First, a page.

On the basis of literature, we included additional covariates from the medical history questionnaire: age, sex, alcohol consumption, and smoking status. Alcohol consumption was calculated as the combined number of drinks per week of beer, wine, and hard liquor. Smoking status was categorized as current smoker or nonsmoker based on self-reported behavior. Three variables were created to indicate current medication use (yes/no) for hypertension, diabetes, or hyperlipidemia; a fourth variable, hormone replacement therapy, was created for women only. Medication use was reported by the patient to the study physician who conducted the medical examination.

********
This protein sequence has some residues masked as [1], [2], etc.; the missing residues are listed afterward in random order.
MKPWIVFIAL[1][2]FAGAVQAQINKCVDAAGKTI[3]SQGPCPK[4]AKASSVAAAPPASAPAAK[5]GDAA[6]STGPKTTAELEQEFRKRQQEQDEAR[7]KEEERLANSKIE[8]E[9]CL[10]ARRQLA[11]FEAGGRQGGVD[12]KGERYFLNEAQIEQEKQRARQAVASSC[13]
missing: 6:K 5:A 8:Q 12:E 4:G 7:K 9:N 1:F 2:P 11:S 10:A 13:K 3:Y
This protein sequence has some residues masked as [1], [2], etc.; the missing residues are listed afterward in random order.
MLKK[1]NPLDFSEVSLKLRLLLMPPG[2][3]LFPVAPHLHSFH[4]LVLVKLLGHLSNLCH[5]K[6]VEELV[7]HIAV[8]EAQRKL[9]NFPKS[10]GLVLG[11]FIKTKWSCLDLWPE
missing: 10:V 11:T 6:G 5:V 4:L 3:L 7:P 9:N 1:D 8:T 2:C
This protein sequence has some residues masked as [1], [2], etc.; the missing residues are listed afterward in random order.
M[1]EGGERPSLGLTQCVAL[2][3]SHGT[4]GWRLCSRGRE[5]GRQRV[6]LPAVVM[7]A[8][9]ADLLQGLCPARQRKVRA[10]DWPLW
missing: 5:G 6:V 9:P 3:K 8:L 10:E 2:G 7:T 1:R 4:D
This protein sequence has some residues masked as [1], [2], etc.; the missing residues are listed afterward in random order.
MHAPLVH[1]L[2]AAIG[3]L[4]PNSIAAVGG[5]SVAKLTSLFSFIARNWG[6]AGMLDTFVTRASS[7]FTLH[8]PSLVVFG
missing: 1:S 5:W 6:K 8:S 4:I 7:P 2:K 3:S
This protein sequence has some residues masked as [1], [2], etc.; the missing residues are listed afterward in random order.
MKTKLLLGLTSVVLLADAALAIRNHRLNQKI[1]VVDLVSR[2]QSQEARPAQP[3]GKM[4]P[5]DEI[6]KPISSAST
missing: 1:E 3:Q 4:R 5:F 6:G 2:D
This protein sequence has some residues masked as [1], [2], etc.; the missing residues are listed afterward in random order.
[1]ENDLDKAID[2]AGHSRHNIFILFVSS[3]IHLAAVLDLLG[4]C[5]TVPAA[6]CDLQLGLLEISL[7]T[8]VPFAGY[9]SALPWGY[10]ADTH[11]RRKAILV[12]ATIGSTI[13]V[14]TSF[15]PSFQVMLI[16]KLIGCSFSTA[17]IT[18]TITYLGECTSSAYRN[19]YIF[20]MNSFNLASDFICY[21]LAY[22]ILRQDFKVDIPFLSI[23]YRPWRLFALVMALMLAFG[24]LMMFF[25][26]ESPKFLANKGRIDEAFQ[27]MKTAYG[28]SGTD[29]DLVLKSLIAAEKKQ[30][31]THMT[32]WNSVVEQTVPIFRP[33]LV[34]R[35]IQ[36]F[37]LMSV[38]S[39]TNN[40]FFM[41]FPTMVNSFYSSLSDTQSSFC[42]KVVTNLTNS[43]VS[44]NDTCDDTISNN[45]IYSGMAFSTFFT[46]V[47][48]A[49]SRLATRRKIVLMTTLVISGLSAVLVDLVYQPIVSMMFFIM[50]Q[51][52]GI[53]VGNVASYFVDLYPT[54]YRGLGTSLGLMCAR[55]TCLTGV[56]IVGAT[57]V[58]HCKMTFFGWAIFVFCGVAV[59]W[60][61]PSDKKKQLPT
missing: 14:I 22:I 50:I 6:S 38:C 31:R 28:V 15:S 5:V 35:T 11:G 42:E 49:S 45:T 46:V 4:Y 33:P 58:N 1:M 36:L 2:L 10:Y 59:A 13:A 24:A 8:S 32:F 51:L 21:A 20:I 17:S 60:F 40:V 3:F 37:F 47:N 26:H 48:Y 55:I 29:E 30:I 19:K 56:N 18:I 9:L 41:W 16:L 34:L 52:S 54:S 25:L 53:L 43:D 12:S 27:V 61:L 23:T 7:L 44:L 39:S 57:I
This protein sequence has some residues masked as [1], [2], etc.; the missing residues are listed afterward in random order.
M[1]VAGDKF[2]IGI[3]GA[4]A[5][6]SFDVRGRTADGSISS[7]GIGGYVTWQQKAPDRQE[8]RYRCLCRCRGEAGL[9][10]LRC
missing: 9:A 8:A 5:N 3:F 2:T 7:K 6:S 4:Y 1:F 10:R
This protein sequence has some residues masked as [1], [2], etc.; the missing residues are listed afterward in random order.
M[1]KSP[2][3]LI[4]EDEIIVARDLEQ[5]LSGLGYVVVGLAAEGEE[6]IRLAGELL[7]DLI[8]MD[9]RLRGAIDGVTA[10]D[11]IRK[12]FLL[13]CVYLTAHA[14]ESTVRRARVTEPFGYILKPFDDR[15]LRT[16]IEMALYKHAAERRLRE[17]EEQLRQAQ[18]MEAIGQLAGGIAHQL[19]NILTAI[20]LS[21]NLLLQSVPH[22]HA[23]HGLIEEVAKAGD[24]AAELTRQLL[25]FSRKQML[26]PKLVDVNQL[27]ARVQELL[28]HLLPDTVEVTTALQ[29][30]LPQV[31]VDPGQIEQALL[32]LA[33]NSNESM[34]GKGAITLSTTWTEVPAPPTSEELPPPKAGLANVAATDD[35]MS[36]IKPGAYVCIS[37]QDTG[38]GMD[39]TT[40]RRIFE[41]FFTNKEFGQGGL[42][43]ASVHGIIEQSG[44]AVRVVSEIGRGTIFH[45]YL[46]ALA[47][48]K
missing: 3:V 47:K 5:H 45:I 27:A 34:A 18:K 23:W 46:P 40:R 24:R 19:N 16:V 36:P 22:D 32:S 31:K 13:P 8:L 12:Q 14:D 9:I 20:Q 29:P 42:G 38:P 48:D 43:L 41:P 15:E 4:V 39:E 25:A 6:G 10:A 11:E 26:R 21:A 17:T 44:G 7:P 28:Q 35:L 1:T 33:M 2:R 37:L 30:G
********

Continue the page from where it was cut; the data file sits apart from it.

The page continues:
Descriptive characteristics of the study sample are presented by sex and for the total sample. To examine crude associations, we tested for linear trends reflecting the prevalence of each outcome for each sex across increasing categories of self-reported sitting time (ie, about 0% of the time to about 100% of the time). First, the potential effect modification of CRF on self-reported sitting time and each cardiometabolic risk factor was explored with the addition of an interaction term to a logistic regression model in which sitting time and CRF were used to predict each outcome. Next, CRF was added to the fully adjusted model to control for confounding effects after we determined that the effect size increased more than 10% with its inclusion in the fully adjusted model. Results are presented for each risk factor regressed against self-reported sitting time 1) adjusted for age (y) (model A); 2) adjusted for age and cardiorespiratory fitness (METs) (model B); and 3) adjusted for all covariates in model B and for self-reported physical activity (MET-minutes per week), alcohol consumption (drinks per week), smoking status (yes/no), waist girth (in models with lipids, glucose, or blood pressure as the outcome), and medication use associated with the outcome (model C). The presence of multicollinearity between self-reported physical activity and CRF was assessed and found to be weakly correlated (r = 0.34). Analyses were performed using SAS/STAT version 9.4 (SAS Institute, Inc). All significance testing was 2-sided with a P value of less than .05 considered significant.